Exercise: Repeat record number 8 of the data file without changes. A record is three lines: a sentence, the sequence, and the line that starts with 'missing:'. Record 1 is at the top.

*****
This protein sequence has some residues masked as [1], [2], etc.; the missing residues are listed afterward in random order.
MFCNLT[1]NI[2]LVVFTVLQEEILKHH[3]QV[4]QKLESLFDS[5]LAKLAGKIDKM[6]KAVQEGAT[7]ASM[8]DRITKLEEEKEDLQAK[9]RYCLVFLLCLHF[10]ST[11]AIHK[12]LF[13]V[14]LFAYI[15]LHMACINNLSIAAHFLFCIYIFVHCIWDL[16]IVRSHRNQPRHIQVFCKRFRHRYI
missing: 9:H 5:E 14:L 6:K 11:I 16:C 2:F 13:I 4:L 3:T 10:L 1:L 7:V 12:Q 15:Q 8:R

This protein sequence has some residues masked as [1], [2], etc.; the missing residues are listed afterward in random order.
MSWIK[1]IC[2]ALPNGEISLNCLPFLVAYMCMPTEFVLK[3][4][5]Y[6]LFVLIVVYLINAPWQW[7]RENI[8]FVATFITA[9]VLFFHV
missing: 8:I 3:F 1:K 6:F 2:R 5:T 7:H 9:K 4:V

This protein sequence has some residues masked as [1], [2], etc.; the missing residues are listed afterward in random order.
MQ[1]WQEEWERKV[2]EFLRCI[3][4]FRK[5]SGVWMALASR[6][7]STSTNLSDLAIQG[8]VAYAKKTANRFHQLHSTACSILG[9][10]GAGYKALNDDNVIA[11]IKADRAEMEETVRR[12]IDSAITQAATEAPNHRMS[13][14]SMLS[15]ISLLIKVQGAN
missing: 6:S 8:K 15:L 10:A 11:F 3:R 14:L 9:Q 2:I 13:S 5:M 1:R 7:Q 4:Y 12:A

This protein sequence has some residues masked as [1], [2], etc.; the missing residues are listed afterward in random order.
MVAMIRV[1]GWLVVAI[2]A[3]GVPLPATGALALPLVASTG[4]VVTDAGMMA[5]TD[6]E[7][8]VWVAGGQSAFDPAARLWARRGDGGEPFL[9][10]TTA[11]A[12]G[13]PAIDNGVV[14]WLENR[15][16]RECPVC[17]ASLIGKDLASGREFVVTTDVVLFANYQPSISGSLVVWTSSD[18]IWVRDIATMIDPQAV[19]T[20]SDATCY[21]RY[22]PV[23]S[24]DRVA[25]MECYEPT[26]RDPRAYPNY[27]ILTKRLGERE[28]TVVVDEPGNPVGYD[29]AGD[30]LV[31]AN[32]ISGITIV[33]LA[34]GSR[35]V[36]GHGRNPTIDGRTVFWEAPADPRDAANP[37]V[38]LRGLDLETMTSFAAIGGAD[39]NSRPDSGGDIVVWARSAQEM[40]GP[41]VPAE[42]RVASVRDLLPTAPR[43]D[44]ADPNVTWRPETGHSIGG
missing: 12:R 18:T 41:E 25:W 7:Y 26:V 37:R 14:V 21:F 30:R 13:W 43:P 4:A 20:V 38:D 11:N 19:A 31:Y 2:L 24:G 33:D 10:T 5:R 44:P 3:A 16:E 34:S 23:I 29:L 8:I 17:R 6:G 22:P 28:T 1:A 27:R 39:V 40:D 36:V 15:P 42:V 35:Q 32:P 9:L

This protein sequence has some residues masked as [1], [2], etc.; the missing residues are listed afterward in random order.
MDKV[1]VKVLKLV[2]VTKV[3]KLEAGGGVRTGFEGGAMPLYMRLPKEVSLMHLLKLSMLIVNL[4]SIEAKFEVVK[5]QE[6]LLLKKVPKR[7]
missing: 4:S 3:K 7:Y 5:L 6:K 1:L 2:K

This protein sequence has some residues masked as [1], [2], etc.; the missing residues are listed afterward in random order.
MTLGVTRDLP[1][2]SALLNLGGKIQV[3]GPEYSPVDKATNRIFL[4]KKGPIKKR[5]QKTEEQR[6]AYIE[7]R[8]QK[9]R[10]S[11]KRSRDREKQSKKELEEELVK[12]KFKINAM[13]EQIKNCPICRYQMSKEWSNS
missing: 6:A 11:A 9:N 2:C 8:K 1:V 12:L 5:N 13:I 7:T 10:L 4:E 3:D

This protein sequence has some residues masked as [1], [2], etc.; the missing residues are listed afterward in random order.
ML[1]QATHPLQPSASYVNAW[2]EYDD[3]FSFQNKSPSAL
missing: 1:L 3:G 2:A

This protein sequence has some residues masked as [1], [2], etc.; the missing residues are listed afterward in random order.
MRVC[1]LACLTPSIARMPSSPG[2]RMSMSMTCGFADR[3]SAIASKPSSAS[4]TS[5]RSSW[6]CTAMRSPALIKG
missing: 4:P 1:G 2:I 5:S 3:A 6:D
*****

This protein sequence has some residues masked as [1], [2], etc.; the missing residues are listed afterward in random order.
MRVC[1]LACLTPSIARMPSSPG[2]RMSMSMTCGFADR[3]SAIASKPSSAS[4]TS[5]RSSW[6]CTAMRSPALIKG
missing: 4:P 1:G 2:I 5:S 3:A 6:D